The Man From Nowhere: A Mash Up of Archetypes

The Man From Nowhere Poster

The Man From Nowhere Poster

The movie The Man From Nowhere is a high action heart pounding movie with epic martial arts and compelling story line and good musical score. The movie is in some ways similar to an American style film and I’m going to try to pinpoint how it’s the same and what’s different.

The movie starts out like any other action movie with a guy trying to live a normal life doing everyday things despite being a master at bad ass. The main character Cha Tae-sik played by Won Bin, runs a pawn shop with seemingly the only costumer being his neighbor’s daughter. Everything hits the fan when she gets kidnapped by drug lords because of her mother and he has to go on a journey to save her while dodging the police. This is like the embodiment of an American hero, one who takes the law into his own hands and doesn’t wait for the police to stop sucking at being police. However it’s distinctly Korean because at first he tries following the bad guy’s direction and trying to cooperate before going off and doing his own thing.

After following instructions fails him and he realizes he’s been duped, he is captured by the police and has to escape to go out and find the girl on his own which you don’t really see in an American movie; you typically see them get the drop on the police officers or government agents. The way he’s go about finding her however is exactly like how a typical western hero would: go find clues and torture and beat the crap out of anyone withholding information or trying to get in your way. So simultaneously it set itself up as originally Korean and slightly American influenced reminiscent of Taken and The Transporter series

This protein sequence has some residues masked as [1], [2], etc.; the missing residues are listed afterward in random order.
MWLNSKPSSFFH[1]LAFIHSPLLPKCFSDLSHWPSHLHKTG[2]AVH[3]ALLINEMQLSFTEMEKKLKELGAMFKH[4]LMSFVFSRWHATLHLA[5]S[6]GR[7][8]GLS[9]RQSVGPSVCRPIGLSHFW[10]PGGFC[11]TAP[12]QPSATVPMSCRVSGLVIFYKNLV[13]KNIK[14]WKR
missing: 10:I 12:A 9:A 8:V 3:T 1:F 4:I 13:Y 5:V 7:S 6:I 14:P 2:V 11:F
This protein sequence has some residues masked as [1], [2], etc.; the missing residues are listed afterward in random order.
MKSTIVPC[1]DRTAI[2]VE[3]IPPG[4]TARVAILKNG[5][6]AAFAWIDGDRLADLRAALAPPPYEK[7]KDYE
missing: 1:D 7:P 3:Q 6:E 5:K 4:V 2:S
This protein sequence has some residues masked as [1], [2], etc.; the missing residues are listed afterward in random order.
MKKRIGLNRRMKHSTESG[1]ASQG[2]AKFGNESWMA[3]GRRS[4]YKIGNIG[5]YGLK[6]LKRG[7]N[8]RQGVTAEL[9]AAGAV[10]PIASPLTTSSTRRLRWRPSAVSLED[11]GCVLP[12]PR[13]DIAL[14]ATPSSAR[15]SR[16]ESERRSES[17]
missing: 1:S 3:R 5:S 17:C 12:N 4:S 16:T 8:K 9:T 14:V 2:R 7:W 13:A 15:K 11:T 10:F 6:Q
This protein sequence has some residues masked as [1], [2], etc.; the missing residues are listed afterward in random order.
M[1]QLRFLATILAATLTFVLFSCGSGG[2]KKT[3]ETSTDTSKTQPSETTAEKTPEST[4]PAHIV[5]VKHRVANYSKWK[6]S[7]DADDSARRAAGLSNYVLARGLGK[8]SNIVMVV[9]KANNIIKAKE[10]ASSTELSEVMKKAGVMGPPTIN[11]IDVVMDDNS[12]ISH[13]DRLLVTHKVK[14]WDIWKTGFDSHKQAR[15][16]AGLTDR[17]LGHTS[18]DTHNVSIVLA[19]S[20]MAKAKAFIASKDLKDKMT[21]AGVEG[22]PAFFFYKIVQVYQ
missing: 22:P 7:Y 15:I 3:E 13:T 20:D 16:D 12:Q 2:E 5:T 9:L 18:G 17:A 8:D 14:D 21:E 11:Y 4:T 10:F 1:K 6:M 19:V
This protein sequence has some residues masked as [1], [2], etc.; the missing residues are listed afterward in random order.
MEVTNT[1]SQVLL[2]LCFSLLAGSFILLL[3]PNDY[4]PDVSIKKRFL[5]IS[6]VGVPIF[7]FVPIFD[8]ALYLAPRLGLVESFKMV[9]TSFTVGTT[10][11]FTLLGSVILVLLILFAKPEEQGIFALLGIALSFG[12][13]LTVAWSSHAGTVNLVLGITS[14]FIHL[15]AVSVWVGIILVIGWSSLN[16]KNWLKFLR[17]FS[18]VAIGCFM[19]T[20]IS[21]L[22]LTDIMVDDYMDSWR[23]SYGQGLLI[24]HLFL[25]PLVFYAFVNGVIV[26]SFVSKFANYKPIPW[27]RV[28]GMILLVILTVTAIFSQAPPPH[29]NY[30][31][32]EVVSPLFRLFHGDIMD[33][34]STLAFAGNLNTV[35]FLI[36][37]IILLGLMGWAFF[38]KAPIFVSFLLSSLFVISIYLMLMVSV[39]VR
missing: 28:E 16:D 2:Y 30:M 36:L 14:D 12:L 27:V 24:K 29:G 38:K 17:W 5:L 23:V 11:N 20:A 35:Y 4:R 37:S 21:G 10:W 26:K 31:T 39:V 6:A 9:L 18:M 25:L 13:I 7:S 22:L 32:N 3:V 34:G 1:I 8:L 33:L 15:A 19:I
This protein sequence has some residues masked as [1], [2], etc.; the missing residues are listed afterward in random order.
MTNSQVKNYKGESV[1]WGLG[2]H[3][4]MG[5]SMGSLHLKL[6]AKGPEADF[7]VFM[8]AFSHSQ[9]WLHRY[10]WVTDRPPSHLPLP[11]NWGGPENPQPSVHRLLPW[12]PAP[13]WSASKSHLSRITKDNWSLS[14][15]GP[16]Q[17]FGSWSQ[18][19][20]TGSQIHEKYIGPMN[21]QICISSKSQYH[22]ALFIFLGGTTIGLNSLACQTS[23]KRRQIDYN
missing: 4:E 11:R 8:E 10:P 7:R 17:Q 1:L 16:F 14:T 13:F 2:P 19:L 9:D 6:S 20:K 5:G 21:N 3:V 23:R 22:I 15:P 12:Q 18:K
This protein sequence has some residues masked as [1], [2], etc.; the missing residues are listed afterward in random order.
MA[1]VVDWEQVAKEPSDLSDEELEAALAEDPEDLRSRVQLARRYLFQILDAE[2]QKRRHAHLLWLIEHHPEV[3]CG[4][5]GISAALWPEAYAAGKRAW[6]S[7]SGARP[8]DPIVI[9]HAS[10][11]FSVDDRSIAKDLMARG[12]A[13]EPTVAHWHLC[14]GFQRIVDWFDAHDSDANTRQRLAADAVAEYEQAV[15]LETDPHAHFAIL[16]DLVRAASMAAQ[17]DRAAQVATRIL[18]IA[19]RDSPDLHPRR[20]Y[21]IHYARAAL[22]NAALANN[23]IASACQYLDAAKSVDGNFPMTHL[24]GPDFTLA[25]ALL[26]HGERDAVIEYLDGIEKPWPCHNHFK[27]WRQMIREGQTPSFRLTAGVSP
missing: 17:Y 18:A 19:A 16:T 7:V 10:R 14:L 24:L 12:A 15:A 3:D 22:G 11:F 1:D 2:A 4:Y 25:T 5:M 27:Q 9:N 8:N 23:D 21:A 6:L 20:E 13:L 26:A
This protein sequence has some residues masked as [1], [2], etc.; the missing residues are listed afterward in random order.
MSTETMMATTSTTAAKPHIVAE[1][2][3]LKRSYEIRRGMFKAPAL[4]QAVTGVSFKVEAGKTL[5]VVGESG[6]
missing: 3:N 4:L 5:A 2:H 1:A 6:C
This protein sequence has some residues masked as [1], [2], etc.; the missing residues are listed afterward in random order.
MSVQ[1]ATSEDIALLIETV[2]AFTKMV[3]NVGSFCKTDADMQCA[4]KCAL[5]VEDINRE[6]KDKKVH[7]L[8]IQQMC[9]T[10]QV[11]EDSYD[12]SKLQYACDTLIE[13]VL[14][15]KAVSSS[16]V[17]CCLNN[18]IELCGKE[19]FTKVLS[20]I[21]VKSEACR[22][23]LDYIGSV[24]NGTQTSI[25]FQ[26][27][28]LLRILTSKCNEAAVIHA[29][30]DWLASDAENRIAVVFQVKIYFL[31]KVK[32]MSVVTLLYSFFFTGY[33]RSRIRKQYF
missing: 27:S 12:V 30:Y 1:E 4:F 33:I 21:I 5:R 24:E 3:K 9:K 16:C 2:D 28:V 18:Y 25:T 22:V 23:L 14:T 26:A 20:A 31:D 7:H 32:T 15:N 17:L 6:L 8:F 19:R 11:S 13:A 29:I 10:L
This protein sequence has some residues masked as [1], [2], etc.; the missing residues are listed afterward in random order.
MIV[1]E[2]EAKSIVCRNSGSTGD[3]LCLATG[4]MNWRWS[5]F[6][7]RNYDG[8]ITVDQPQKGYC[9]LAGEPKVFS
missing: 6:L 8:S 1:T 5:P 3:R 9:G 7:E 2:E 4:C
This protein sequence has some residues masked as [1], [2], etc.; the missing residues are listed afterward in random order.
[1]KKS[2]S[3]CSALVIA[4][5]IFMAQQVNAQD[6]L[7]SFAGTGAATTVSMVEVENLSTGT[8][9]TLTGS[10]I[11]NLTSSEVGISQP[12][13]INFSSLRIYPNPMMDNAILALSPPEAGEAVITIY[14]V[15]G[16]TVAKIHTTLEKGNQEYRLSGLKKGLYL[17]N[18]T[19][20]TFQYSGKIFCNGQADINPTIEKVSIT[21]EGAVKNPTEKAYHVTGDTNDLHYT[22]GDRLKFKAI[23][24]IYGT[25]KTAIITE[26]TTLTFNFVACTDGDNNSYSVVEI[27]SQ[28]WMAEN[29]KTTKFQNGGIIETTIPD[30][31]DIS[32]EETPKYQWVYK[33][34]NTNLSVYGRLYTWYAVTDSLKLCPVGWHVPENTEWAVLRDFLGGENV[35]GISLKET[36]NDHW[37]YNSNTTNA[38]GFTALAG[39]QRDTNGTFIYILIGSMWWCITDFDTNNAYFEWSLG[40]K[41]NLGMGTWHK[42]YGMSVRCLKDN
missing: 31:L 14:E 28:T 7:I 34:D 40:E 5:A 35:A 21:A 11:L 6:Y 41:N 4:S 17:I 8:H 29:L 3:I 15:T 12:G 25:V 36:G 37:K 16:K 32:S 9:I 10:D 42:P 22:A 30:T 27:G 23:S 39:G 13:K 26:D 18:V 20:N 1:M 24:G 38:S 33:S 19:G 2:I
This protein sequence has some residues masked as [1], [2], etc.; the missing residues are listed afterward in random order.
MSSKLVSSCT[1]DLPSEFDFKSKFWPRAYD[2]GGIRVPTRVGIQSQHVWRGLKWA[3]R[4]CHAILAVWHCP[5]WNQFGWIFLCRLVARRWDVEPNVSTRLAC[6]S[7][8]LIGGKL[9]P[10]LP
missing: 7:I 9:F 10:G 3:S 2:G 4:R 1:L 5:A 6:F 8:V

In the latter half of the movie, it shows Cha Tae-sik chasing down clues and following the bread crumb trail of a Chinese underground drug ring operated by orphan children under the supervision of adults who are picked of their organs to sell on the black market when they’re no longer useful. This I found particularly interesting because most western movies would focus on the past and current exploits and of the main hero primarily. However, the director took careful time and paid close attention to detail to display the poor and grotesque living conditions of the children which

You can even see American Hollywood influence in the way the posters of the movie are designed by the way the foreground and background elements are displayed. In recent action movies in the west there have been several design elements that are present. Grungy background, explosions, fire or sparks in the background and the main character in epic pose which you can see a comparison of here:

 “The Avengers' Posters and Concept Art”. About.com. Murray, Rebecca. Web. 19 March. 2013

“The Avengers’ Posters and Concept Art”. About.com. Murray, Rebecca. Web. 19 March. 2013

“Sorry sir, I got shot earlier...” Two Dollar Cinema.Blogspot. m.brown. Web. 19 March. 2013

“Sorry sir, I got shot earlier…” Two Dollar Cinema.Blogspot. m.brown. Web. 19 March. 2013

Although the movie does bear strong resemblance to a mash up of American hits over the last five years, there a lot of elements portrayed in this film that make it distinctly Korean and help it break apart from the mold of carbon copy. I would easily recommend this movie to any movie goer.

Primary Source:

“The Man From Nowhere Trailer.” FilmWerk. N.p. Web. 18 March. 2013

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